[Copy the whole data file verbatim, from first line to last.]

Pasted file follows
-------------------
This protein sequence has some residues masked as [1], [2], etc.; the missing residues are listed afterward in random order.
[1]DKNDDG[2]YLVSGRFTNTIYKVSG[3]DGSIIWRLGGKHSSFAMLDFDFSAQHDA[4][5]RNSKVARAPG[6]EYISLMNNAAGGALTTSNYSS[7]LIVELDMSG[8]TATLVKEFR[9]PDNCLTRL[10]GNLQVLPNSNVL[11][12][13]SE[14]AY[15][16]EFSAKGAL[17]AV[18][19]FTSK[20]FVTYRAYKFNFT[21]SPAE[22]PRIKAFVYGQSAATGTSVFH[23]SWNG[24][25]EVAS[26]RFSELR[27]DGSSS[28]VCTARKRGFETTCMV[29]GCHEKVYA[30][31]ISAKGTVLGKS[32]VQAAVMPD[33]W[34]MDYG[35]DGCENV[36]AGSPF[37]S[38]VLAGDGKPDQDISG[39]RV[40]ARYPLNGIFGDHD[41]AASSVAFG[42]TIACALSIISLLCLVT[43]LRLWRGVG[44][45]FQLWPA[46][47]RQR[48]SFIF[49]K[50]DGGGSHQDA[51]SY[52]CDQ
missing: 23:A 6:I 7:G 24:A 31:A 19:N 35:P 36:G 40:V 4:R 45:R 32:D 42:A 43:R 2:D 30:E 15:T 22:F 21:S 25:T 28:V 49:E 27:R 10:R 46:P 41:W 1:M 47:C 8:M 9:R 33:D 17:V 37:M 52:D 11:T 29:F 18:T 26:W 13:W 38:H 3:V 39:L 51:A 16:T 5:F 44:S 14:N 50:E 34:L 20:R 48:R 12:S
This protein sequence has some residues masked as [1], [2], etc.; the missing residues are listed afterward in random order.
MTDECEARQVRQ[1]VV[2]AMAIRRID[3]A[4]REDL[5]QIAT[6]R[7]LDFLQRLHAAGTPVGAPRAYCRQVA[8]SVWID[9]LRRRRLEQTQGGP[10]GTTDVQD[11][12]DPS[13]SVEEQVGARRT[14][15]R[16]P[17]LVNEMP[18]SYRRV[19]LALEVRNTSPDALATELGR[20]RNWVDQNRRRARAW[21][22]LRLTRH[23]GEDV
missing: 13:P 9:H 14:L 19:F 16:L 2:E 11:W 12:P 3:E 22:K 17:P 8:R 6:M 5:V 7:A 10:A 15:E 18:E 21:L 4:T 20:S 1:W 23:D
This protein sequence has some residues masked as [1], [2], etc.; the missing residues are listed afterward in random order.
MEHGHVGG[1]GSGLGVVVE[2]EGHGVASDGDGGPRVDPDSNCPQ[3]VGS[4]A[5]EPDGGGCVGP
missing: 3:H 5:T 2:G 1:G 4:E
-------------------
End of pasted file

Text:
This protein sequence has some residues masked as [1], [2], etc.; the missing residues are listed afterward in random order.
[1]DKNDDG[2]YLVSGRFTNTIYKVSG[3]DGSIIWRLGGKHSSFAMLDFDFSAQHDA[4][5]RNSKVARAPG[6]EYISLMNNAAGGALTTSNYSS[7]LIVELDMSG[8]TATLVKEFR[9]PDNCLTRL[10]GNLQVLPNSNVL[11][12][13]SE[14]AY[15][16]EFSAKGAL[17]AV[18][19]FTSK[20]FVTYRAYKFNFT[21]SPAE[22]PRIKAFVYGQSAATGTSVFH[23]SWNG[24][25]EVAS[26]RFSELR[27]DGSSS[28]VCTARKRGFETTCMV[29]GCHEKVYA[30][31]ISAKGTVLGKS[32]VQAAVMPD[33]W[34]MDYG[35]DGCENV[36]AGSPF[37]S[38]VLAGDGKPDQDISG[39]RV[40]ARYPLNGIFGDHD[41]AASSVAFG[42]TIACALSIISLLCLVT[43]LRLWRGVG[44][45]FQLWPA[46][47]RQR[48]SFIF[49]K[50]DGGGSHQDA[51]SY[52]CDQ
missing: 23:A 6:I 7:G 24:A 31:A 19:N 35:P 36:G 40:V 4:R 45:R 32:D 42:A 43:R 2:D 30:E 15:T 22:F 21:S 25:T 28:V 49:E 27:R 10:R 46:P 41:W 1:M 47:C 8:M 9:R 33:D 17:V 37:M 52:D 11:T 29:F 18:T 26:W 13:W 38:H 3:V 39:L 51:A 16:T 5:F 44:S 14:N 50:E 34:L 20:R 48:R 12:S
This protein sequence has some residues masked as [1], [2], etc.; the missing residues are listed afterward in random order.
MTDECEARQVRQ[1]VV[2]AMAIRRID[3]A[4]REDL[5]QIAT[6]R[7]LDFLQRLHAAGTPVGAPRAYCRQVA[8]SVWID[9]LRRRRLEQTQGGP[10]GTTDVQD[11][12]DPS[13]SVEEQVGARRT[14][15]R[16]P[17]LVNEMP[18]SYRRV[19]LALEVRNTSPDALATELGR[20]RNWVDQNRRRARAW[21][22]LRLTRH[23]GEDV
missing: 13:P 9:H 14:L 19:F 16:L 2:E 11:W 12:P 3:E 22:K 17:P 8:R 6:M 5:V 7:A 10:A 15:E 18:E 21:L 4:T 20:S 1:W 23:D
This protein sequence has some residues masked as [1], [2], etc.; the missing residues are listed afterward in random order.
MEHGHVGG[1]GSGLGVVVE[2]EGHGVASDGDGGPRVDPDSNCPQ[3]VGS[4]A[5]EPDGGGCVGP
missing: 3:H 5:T 2:G 1:G 4:E